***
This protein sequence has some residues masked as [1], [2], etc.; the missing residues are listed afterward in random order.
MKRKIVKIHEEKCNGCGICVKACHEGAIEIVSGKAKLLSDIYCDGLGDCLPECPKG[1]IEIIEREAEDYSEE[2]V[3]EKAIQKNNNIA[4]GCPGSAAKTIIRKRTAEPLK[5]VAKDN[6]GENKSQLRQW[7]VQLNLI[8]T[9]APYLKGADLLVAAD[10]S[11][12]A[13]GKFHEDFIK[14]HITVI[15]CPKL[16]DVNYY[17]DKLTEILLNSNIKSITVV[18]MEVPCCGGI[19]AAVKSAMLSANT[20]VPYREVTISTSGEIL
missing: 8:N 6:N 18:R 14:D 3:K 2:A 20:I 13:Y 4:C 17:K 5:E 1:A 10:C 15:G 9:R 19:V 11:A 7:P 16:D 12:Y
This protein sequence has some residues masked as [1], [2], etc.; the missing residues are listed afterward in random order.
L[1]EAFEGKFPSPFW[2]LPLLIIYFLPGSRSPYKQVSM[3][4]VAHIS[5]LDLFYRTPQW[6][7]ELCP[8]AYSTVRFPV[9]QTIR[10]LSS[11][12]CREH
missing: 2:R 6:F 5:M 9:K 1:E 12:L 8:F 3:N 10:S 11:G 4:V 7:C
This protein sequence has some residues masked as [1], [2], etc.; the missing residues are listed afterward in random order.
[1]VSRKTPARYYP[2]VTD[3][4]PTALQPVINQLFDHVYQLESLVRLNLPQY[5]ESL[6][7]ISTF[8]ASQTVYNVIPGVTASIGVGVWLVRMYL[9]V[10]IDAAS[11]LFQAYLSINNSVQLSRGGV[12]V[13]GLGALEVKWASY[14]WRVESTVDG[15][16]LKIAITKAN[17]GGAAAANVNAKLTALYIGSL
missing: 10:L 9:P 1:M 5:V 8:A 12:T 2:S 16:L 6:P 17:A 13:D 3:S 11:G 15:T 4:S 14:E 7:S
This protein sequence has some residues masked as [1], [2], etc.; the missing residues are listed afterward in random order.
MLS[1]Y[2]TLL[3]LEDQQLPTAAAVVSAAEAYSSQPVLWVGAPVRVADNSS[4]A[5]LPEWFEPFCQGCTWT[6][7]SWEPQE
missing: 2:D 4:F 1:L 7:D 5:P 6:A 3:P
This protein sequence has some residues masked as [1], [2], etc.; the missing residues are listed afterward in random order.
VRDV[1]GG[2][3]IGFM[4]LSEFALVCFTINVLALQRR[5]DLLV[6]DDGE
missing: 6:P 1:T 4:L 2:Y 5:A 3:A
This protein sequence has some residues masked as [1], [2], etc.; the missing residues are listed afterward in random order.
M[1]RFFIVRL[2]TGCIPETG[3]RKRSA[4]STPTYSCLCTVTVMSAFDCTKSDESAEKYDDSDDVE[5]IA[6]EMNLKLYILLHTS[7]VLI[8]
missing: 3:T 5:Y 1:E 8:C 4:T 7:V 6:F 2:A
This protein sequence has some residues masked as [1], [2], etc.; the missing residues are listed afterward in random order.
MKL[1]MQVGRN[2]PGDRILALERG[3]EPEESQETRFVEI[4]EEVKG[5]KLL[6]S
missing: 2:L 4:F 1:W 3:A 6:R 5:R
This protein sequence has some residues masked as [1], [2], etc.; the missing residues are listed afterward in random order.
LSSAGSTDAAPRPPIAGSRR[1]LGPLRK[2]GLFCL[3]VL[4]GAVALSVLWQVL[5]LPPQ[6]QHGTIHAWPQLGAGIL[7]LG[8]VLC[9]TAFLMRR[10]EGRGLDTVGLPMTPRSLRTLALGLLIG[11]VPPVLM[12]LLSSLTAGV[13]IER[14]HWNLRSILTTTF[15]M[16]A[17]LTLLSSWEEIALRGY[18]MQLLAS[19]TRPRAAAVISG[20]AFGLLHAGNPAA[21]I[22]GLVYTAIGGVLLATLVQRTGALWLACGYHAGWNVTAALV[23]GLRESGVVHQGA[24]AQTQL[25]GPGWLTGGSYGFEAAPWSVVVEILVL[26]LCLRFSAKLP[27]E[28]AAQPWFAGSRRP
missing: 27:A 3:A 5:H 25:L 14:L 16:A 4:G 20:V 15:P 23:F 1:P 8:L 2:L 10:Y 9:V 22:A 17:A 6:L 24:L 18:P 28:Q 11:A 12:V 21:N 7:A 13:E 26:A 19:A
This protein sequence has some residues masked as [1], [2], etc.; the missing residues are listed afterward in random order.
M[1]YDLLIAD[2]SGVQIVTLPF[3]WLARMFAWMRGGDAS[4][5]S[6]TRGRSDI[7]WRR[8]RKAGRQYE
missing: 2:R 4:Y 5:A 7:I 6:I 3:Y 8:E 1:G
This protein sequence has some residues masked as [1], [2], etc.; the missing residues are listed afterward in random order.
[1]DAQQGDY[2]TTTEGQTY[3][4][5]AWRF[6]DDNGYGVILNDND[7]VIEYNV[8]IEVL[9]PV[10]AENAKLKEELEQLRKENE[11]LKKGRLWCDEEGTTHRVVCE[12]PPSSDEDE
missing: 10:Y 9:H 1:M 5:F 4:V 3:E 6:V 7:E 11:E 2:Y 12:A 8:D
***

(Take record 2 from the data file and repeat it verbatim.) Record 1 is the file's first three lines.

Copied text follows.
This protein sequence has some residues masked as [1], [2], etc.; the missing residues are listed afterward in random order.
L[1]EAFEGKFPSPFW[2]LPLLIIYFLPGSRSPYKQVSM[3][4]VAHIS[5]LDLFYRTPQW[6][7]ELCP[8]AYSTVRFPV[9]QTIR[10]LSS[11][12]CREH
missing: 2:R 6:F 5:M 9:K 1:E 12:L 8:F 3:N 10:S 11:G 4:V 7:C